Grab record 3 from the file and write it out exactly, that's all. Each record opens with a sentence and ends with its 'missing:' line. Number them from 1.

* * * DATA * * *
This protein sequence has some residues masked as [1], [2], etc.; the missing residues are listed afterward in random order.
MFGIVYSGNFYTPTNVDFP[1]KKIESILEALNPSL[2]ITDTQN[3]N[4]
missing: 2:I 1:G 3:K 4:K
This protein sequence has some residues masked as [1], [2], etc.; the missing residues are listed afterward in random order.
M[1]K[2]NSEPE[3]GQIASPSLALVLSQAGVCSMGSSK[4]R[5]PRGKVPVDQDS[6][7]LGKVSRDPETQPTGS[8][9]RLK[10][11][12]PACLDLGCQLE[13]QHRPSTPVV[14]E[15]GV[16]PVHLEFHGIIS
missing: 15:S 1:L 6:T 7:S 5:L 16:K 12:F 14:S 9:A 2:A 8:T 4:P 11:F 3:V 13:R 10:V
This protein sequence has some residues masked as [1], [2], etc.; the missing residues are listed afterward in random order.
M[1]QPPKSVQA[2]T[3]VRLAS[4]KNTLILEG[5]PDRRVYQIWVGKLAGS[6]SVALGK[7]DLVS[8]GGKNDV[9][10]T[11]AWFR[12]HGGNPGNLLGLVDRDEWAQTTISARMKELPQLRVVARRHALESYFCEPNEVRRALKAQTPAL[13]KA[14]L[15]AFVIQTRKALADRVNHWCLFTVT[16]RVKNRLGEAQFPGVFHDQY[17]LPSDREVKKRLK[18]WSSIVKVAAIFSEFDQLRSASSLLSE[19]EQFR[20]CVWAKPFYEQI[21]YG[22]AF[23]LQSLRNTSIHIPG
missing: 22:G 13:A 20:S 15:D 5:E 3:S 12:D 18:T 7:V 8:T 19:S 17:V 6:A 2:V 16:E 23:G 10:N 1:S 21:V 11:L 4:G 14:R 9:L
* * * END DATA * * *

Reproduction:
This protein sequence has some residues masked as [1], [2], etc.; the missing residues are listed afterward in random order.
M[1]QPPKSVQA[2]T[3]VRLAS[4]KNTLILEG[5]PDRRVYQIWVGKLAGS[6]SVALGK[7]DLVS[8]GGKNDV[9][10]T[11]AWFR[12]HGGNPGNLLGLVDRDEWAQTTISARMKELPQLRVVARRHALESYFCEPNEVRRALKAQTPAL[13]KA[14]L[15]AFVIQTRKALADRVNHWCLFTVT[16]RVKNRLGEAQFPGVFHDQY[17]LPSDREVKKRLK[18]WSSIVKVAAIFSEFDQLRSASSLLSE[19]EQFR[20]CVWAKPFYEQI[21]YG[22]AF[23]LQSLRNTSIHIPG
missing: 22:G 13:A 20:S 15:D 5:E 3:S 12:D 18:T 7:V 8:T 19:S 17:V 6:A 2:V 16:E 23:G 10:N 1:S 21:V 11:L 4:G 14:R 9:L